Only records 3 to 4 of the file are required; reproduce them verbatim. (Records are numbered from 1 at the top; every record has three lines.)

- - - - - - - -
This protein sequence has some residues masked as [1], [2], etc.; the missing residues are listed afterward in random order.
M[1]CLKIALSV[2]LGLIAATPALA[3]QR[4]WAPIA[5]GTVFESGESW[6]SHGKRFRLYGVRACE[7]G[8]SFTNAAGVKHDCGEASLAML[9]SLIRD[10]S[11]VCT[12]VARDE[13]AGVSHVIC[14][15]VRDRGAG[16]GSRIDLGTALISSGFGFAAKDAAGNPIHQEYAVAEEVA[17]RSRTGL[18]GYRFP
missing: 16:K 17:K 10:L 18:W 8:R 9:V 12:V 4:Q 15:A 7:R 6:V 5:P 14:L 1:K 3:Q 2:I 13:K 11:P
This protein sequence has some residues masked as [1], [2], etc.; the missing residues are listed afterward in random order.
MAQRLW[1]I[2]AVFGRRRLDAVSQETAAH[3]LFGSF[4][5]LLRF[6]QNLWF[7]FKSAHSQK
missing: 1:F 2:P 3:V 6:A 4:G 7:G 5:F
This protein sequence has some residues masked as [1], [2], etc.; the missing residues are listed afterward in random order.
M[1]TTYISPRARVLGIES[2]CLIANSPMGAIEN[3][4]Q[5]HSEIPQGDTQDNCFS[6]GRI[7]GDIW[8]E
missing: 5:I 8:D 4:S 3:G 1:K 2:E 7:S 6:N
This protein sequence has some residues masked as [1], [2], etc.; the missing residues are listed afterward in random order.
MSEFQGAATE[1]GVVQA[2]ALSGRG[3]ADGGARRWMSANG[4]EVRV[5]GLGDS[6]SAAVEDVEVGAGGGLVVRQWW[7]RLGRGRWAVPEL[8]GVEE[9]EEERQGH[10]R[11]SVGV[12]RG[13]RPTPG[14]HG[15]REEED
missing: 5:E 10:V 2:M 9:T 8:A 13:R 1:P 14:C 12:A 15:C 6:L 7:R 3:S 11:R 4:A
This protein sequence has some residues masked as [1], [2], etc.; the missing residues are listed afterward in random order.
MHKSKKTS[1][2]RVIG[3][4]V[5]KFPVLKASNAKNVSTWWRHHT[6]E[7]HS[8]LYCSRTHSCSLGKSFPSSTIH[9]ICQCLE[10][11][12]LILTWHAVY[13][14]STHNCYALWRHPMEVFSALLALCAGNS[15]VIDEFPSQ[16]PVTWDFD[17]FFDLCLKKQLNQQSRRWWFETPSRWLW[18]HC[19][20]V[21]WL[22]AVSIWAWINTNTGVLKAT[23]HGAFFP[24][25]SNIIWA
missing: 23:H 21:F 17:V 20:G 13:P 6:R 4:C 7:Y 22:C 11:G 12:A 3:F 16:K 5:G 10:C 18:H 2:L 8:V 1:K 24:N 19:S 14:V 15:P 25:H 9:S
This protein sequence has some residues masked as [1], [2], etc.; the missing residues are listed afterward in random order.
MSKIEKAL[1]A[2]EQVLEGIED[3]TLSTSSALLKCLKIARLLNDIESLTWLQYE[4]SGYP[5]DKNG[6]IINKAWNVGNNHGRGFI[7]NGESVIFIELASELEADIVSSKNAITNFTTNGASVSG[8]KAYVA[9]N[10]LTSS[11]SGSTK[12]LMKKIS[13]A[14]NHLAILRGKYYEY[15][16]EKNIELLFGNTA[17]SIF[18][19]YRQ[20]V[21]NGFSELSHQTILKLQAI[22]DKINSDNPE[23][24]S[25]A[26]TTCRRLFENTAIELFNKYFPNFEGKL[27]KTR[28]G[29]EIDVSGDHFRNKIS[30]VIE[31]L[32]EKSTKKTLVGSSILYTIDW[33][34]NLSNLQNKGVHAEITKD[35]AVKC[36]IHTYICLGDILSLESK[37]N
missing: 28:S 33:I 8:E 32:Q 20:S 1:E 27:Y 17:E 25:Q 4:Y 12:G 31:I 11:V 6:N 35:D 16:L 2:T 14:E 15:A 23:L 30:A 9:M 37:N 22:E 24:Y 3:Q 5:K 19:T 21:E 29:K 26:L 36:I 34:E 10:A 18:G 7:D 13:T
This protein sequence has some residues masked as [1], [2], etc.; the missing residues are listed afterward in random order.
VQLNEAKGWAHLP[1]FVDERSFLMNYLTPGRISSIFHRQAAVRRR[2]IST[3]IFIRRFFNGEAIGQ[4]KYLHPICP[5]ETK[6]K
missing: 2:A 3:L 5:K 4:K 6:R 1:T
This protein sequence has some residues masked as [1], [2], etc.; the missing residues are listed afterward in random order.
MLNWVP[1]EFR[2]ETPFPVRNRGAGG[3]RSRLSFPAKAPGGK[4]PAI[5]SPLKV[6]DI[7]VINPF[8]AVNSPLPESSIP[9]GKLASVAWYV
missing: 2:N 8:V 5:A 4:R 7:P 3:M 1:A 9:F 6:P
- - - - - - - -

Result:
This protein sequence has some residues masked as [1], [2], etc.; the missing residues are listed afterward in random order.
M[1]TTYISPRARVLGIES[2]CLIANSPMGAIEN[3][4]Q[5]HSEIPQGDTQDNCFS[6]GRI[7]GDIW[8]E
missing: 5:I 8:D 4:S 3:G 1:K 2:E 7:S 6:N
This protein sequence has some residues masked as [1], [2], etc.; the missing residues are listed afterward in random order.
MSEFQGAATE[1]GVVQA[2]ALSGRG[3]ADGGARRWMSANG[4]EVRV[5]GLGDS[6]SAAVEDVEVGAGGGLVVRQWW[7]RLGRGRWAVPEL[8]GVEE[9]EEERQGH[10]R[11]SVGV[12]RG[13]RPTPG[14]HG[15]REEED
missing: 5:E 10:V 2:M 9:T 8:A 13:R 1:P 14:C 12:A 15:C 6:L 7:R 3:S 11:R 4:A